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Just and compassionate housing needs

Just and compassionate housing needs are a major focus for older New Zealanders too

Providing vulnerable older New Zealanders with a range of choices about how and where they live in their later years is a major focus for a two-day conference on services for older people being held in Napier this week.

The conference – Justice and Compassion in Action - recognises that supported accommodation and housing issues for older people will continue to grow in future years, and will present challenges of just as much importance as current concerns about housing affordability for first-home buyers.

The two keynote international speakers at the conference are Lin Hatfield Dodds, the current president of the Australian Council of Social Service (ACOSS), and Dr Satya Brink, of the Gerontology Research Centre at Canada’s Simon Fraser University.

Lin Hatfield Dodds is an advocate of social service and social justice, and made the Bulletin magazine’s ‘Power 100’ list of the most powerful people in Australia in 2007. In her role as National Director of UnitingCare Australia she heads an organisation that employs 35,000 staff and 24,000 volunteers who collectively deliver services to 1.8 million Australians. Under Lin’s leadership the Australian Council of Social Service issued a call during the Australian Federal Election last year for all political parties to address the needs of disadvantaged and low income Australians through a statement titled “Towards a fairer Australia”.

Dr Satya Brink specialises in studying the relationships between people at various stages of our lifespan, and was the editor of “Housing Older People”, a survey of the status of housing policies for elderly populations worldwide. This book confirmed that social attitudes to ageing rely on tradition, duty, reciprocity and altruism.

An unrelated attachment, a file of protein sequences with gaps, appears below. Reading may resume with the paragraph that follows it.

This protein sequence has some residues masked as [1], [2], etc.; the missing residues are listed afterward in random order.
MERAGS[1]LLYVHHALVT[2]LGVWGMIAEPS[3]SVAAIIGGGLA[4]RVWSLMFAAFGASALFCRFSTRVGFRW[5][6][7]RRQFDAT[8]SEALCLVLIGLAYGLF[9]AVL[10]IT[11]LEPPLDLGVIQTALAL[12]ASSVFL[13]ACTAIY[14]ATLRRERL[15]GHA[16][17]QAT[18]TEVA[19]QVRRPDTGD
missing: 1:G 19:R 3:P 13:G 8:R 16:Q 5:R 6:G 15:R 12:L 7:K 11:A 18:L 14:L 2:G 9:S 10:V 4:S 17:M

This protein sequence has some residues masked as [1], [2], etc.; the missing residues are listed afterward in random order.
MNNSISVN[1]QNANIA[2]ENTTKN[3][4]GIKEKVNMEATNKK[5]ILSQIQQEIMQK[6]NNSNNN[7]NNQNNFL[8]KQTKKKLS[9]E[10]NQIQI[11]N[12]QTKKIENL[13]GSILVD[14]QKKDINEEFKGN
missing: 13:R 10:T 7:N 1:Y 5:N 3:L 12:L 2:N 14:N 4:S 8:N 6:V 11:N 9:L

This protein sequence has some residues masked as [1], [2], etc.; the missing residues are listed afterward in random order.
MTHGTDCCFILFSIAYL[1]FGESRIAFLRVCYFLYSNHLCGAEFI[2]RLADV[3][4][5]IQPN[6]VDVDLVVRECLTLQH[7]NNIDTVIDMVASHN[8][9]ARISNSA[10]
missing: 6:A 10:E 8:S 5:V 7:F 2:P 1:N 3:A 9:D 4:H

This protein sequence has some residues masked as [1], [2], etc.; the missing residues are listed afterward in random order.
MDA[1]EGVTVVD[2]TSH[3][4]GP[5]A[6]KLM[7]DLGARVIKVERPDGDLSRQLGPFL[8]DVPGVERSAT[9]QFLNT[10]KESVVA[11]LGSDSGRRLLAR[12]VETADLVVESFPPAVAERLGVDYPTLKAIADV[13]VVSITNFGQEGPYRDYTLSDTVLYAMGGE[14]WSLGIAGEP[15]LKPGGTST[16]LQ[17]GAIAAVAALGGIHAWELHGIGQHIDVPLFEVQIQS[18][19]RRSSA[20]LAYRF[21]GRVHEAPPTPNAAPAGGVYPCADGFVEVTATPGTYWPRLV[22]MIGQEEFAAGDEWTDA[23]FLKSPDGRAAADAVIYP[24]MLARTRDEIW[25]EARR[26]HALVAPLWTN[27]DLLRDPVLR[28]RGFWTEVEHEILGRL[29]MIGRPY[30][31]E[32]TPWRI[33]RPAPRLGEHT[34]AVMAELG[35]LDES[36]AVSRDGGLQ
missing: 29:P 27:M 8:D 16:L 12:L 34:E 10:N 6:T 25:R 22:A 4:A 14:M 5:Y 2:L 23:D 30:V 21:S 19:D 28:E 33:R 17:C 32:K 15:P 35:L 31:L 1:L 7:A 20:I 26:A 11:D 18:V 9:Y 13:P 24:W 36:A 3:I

Dr Brink has been a regular commentator in Canada on the implications of an ageing population, in which she predicts more and more people will need to juggle work with caring for aged parents. “Many employers (in Canada) lose good employees because they don’t take the demands of elder care seriously,” says Dr Brink.

In 2006 Statistics Canada recorded that 2 million Canadians – mostly women over 45 – were caring for older relatives. In her research into elder care outside of formal institutions, Dr Brink places informal elder care at the nexus of family, work and health policy and argues that it should be treated systematically across all policy areas and not in one area at a time.

During the conference two housing case studies are being presented: Therese Quinlivan of Community Housing Aotearoa is presenting a United Kingdom case study of Home Improvement Agencies which provide help to older tenants to repair, maintain or adapt their homes; and Derek Morrison of Anglican Care’s Waiapu House Aged Care Centre is presenting a case study of an innovative model of supported living.

The conference was convened by the New Zealand Council of Christian Social Services (NZCCSS) and is closely aligned to the Council’s recently launched programme for promoting a just and compassionate society, ‘Let Us Look After Each Other, Aroha tētahi ki tētahi’. NZCCSS members provide services that include informal, community and parish-based initiatives for older people through to formal home support services, residential aged care, supported rental accommodation and retirement villages.

ENDS

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